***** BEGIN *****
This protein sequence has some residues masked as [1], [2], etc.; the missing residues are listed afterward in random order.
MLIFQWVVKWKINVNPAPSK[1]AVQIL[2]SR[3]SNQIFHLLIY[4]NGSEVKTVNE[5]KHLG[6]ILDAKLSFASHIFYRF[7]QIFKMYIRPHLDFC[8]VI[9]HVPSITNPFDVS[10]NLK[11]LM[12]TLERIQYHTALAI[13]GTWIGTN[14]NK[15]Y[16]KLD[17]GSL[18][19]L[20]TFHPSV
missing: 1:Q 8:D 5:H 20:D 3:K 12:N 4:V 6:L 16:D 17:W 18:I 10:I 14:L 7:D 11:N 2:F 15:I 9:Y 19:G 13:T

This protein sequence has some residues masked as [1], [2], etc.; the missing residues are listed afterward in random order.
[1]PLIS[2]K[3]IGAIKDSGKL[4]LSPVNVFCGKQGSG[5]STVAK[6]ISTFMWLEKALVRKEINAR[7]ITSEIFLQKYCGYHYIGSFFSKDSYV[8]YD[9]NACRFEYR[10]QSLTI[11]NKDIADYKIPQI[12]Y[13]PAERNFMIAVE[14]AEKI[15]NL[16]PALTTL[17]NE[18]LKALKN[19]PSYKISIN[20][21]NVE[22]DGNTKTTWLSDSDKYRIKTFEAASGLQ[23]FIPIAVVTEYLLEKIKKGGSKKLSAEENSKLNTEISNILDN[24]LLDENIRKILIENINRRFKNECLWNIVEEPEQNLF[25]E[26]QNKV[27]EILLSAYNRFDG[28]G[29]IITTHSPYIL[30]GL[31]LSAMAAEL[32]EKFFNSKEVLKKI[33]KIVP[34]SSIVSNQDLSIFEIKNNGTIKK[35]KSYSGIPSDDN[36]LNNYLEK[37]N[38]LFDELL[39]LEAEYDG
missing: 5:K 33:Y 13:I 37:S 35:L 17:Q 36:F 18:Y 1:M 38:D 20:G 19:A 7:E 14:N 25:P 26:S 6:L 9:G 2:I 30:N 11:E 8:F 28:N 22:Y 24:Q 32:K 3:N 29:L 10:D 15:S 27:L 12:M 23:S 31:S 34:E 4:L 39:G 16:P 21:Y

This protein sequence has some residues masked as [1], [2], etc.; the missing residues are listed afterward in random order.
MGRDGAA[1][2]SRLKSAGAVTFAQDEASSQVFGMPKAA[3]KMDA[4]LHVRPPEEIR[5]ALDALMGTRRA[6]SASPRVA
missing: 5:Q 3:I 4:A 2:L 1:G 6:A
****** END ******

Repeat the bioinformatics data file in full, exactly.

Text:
This protein sequence has some residues masked as [1], [2], etc.; the missing residues are listed afterward in random order.
MLIFQWVVKWKINVNPAPSK[1]AVQIL[2]SR[3]SNQIFHLLIY[4]NGSEVKTVNE[5]KHLG[6]ILDAKLSFASHIFYRF[7]QIFKMYIRPHLDFC[8]VI[9]HVPSITNPFDVS[10]NLK[11]LM[12]TLERIQYHTALAI[13]GTWIGTN[14]NK[15]Y[16]KLD[17]GSL[18][19]L[20]TFHPSV
missing: 1:Q 8:D 5:H 20:D 3:K 12:N 4:V 6:L 16:D 17:W 18:I 10:I 14:L 7:D 11:N 2:F 15:I 9:Y 19:G 13:T

This protein sequence has some residues masked as [1], [2], etc.; the missing residues are listed afterward in random order.
[1]PLIS[2]K[3]IGAIKDSGKL[4]LSPVNVFCGKQGSG[5]STVAK[6]ISTFMWLEKALVRKEINAR[7]ITSEIFLQKYCGYHYIGSFFSKDSYV[8]YD[9]NACRFEYR[10]QSLTI[11]NKDIADYKIPQI[12]Y[13]PAERNFMIAVE[14]AEKI[15]NL[16]PALTTL[17]NE[18]LKALKN[19]PSYKISIN[20][21]NVE[22]DGNTKTTWLSDSDKYRIKTFEAASGLQ[23]FIPIAVVTEYLLEKIKKGGSKKLSAEENSKLNTEISNILDN[24]LLDENIRKILIENINRRFKNECLWNIVEEPEQNLF[25]E[26]QNKV[27]EILLSAYNRFDG[28]G[29]IITTHSPYIL[30]GL[31]LSAMAAEL[32]EKFFNSKEVLKKI[33]KIVP[34]SSIVSNQDLSIFEIKNNGTIKK[35]KSYSGIPSDDN[36]LNNYLEK[37]N[38]LFDELL[39]LEAEYDG
missing: 5:K 33:Y 13:I 37:S 35:L 17:Q 36:F 18:Y 1:M 38:D 20:G 19:A 7:E 14:N 25:P 26:S 6:L 9:G 2:I 30:N 11:E 8:F 28:N 22:Y 24:Q 32:K 3:N 29:L 10:D 15:S 27:L 12:M 23:S 31:S 34:E 4:L 39:G 16:P 21:Y

This protein sequence has some residues masked as [1], [2], etc.; the missing residues are listed afterward in random order.
MGRDGAA[1][2]SRLKSAGAVTFAQDEASSQVFGMPKAA[3]KMDA[4]LHVRPPEEIR[5]ALDALMGTRRA[6]SASPRVA
missing: 5:Q 3:I 4:A 2:L 1:G 6:A